There's an awful lot of discussion these days in K-12 LMS circles about Wikipedia, its value and validity as a research tool and information resource, and, if it's found lacking in that regard, then its value for students as a sort of laboratory where students can hone their information literacy skills.
The concept of Wikipedia is getting kicked around, metaphorically, in wider circles as well, of course. Over at Barbara Quint's Searcher magazine, information professional Paula Berinstein has written an article, Wikipedia and Britannica—The Kid's All Right (And So's the Old Man), that delves deeply into both those products … who uses them, who writes for them, what they're trying to be, how their articles are produced, their reliability, and more. On reliability/authority, we love this paragraph:
As it is difficult to hit a moving target, so is evaluating Wikipedia's authority. One minute an article may be flawed; another, it may be capable of satisfying most experts. Users who rely on Wikipedia as a sole source are playing roulette, even if they check and recheck entries.
We recommend you read the article! You'll enjoy it, including the very Britannica-like statements of her source there and the very Wikipedia-esque statements of her source there.
Need a further teaser? Here's how Berinstein starts out:
Many Searcher readers, especially those of us who went to library school, remember the hushed reverence with which the 11th edition of the Encyclopaedia Britannica, the last published in the U.K., was spoken. Here was a classic work of scholarship that was so definitive, so monumental, that it was still unmatched decades after its completion in 1911.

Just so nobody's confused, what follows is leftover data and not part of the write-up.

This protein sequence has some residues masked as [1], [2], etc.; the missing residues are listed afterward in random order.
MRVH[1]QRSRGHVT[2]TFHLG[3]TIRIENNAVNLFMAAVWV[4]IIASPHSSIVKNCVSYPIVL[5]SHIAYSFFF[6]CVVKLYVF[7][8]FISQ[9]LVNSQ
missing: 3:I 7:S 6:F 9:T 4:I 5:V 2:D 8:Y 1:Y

So it is perhaps with mixed feelings that we regard the upstart Wikipedia. The bottom-up, dynamic, nonprofit, Web-based encyclopedia continues to mushroom in popularity (about 2.5 billion page views per month) and size (more than 873,000 articles and 43,000 contributors associated with the English-language version, and more than 89,000 total volunteers working on over 2,550,000 articles in more than 200 languages). And as it grows, a battle of sorts has emerged between it and the iconic Britannica (which now contains over 65,000 articles and 35 percent updated content in the 2005 print edition and more than 120,000 in the online edition). The Britannica also now appears online as well as in hard copy, DVD, and CD-ROM. The most blatant symbol of the battle is Wikipedia's page devoted to correcting errors in Britannica.
The primary question for info pros is, of course, reliability. Can "the public" concoct and maintain a free, authoritative encyclopedia that's unbiased, complete, and reliable? If not, then Britannica may rest on its laurels and its good name, although with the Web so free and accessible, it's been taking licks for some years. But if the answer is "Yes," what happens to that shining beacon of scholarship, its publishers, and its academic contributors? Is encyclopedia publishing a "zero sum" game?
Still reading this MMIS Xtra ITI Cross Link? Click HERE to go to Paula Berinstein's article in Information Today, Inc.'s Searcher magazine.